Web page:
House District 50. Courtesy of Virginia Supreme Court.
House District 50. Courtesy of Virginia Supreme Court.

Update, June 7: Marsden has now dropped out of the race.

In a newly created, mostly remote House of Delegates district in Virginia’s deeply rural Southside, an incumbent of 22 years who has been able to avoid media scrutiny for more than two decades for the first time faces a primary challenge from a fellow Republican determined to oust him. 

John Marsden, a lifelong resident of Prince Edward County and a practicing attorney in Farmville, is seeking to take the nomination on June 2 from Del. Tommy Wright, R-Lunenburg, who has represented what currently is the 61st House District since 2001, succeeding Frank Ruff, who won a special election to the state Senate.

John Marsden. Courtesy of the campaign.
John Marsden. Courtesy of the campaign.

Of the 11 elections that Wright has won since he was first elected, he ran unopposed seven times. During the four contested elections he never won by less than 60% of the vote. In 2021, the most recent election,  he defeated Democrat Trudy Berry and Libertarian Joe Paschal with 67% of the vote. 

The newly created 50th District, which was approved by the Virginia Supreme Court in December 2021, includes Mecklenburg, Charlotte and Lunenburg counties, and parts of Prince Edward and Halifax counties. 

“Wright certainly has the incumbent advantage. Although the new district lines incorporate areas he did not previously represent, he is well known in the area, having run and won 11 times,” said David Richards, a political analyst and chair of the Political Science Program at the University of Lynchburg.

Del. Tommy Wright. Courtesy of House Republican Caucus.
Del. Tommy Wright. Courtesy of House Republican Caucus.

A Richmond native, Wright earned his B.A. in political science from Old Dominion University in 1970. Prior to joining the House, Wright was a member of the Lunenburg County Board of Supervisors from 1993 to 2000, serving as chair from 1995 to 1997.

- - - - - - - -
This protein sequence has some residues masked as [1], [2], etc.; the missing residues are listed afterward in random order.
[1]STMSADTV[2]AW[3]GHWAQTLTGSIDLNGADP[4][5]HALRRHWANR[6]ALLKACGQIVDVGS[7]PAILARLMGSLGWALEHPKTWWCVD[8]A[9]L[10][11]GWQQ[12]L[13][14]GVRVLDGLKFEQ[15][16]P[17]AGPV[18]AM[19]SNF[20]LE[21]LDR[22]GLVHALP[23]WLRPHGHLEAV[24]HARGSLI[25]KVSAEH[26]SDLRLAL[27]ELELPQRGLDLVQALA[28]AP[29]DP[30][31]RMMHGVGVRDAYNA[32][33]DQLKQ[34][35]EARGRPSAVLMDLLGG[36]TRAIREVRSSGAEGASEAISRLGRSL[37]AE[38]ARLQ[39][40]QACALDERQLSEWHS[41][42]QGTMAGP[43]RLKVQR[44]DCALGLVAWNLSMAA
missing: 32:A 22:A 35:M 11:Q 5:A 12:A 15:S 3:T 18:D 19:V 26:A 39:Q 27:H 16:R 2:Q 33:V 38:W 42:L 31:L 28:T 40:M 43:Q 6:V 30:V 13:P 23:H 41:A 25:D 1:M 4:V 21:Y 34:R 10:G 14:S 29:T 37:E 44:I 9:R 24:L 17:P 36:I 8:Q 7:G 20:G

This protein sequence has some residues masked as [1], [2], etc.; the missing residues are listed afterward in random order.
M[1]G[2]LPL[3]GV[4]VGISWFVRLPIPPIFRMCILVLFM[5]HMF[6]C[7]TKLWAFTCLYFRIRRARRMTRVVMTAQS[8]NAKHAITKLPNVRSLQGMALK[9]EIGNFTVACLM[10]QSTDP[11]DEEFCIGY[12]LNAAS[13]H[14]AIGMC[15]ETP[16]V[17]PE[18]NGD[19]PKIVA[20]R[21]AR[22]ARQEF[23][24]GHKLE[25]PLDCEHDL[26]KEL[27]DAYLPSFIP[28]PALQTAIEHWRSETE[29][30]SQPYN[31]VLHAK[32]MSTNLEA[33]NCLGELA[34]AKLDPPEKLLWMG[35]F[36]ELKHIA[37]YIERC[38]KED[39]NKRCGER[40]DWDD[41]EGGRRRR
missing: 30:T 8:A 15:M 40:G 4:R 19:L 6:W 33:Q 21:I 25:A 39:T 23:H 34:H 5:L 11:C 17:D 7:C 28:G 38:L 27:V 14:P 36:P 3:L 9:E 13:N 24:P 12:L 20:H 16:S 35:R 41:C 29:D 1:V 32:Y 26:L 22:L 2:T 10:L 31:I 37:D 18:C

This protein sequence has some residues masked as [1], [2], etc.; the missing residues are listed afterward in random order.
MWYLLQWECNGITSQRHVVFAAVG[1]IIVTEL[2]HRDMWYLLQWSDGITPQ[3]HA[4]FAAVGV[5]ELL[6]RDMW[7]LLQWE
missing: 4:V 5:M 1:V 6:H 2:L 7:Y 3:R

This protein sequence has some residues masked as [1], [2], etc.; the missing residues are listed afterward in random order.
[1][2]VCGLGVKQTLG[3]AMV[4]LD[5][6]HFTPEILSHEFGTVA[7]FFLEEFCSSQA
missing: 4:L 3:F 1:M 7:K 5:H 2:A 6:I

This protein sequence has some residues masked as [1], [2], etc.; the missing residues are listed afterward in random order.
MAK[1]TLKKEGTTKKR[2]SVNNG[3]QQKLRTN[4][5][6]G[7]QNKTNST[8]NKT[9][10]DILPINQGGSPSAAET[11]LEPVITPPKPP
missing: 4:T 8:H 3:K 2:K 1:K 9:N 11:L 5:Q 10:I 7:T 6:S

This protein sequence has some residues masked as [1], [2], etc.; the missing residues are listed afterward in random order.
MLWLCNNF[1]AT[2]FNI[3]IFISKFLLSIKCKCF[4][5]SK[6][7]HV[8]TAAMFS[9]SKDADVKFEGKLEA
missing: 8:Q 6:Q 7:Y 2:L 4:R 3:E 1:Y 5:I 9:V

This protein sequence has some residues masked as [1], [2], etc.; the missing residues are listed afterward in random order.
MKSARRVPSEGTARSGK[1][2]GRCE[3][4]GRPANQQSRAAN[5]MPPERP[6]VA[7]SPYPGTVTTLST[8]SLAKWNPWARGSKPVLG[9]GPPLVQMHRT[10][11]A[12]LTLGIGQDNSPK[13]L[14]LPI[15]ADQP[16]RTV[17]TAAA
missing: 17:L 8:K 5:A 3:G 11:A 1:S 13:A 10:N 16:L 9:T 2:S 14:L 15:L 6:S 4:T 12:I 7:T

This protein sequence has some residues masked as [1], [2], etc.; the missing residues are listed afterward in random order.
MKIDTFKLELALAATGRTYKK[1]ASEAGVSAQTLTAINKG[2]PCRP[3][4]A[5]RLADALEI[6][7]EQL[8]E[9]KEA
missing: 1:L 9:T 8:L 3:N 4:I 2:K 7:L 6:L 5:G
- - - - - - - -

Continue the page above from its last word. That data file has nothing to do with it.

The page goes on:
Wright currently is a member of the Agriculture Committee and the General Laws Committee, which he co-chairs. He was also tapped by House Speaker Todd Gilbert, R-Shenandoah, to serve on the Broadband Advisory Council, the Volunteer Firefighter Rescue Squad Workers Service Award Board and on the Small Business Commission. He is also a member of the Southern Virginia Higher Education Center.

In the General Assembly, Wright has proven a lawmaker with a consistently conservative voting record. During the 2020 session, he was one of just five delegates who voted against a bill to eliminate a law banning sexual intercourse before marriage. The bill passed 91-5 with bipartisan support in the House.  

During the same session, Wright made news after failing to inform the House of Delegates that he had tested positive for the coronavirus but had warned his home church that he had contracted the virus. 

Other than that, his more than two decades in the General Assembly have been rather uneventful, with Wright sponsoring little significant legislation. 

“His record is pretty thin. Most of the bills he has introduced recently have been fairly technical in nature and are often not directly related to Southside,” said Richards, the political analyst. “He does not have anything flashy or hot-button-issue related. This may reflect the mostly rural nature of his previous district.”

For example, of the just seven bills Wright sponsored during the 2023 legislative session, four were non-controversial resolutions of mere symbolic value that passed. 

Of his three other bills, two were killed, including a measure that would have prohibited the state from imposing a penalty or interest upon taxpayers who had failed to pay a state tax or file a return without first notifying them that a return is required. 

A Wright proposal that would have eliminated a requirement for the Department of Environmental Quality to report annually the results of the Eastern Virginia Groundwater Management Advisory Committee’s examinations and related recommendations to the state also failed.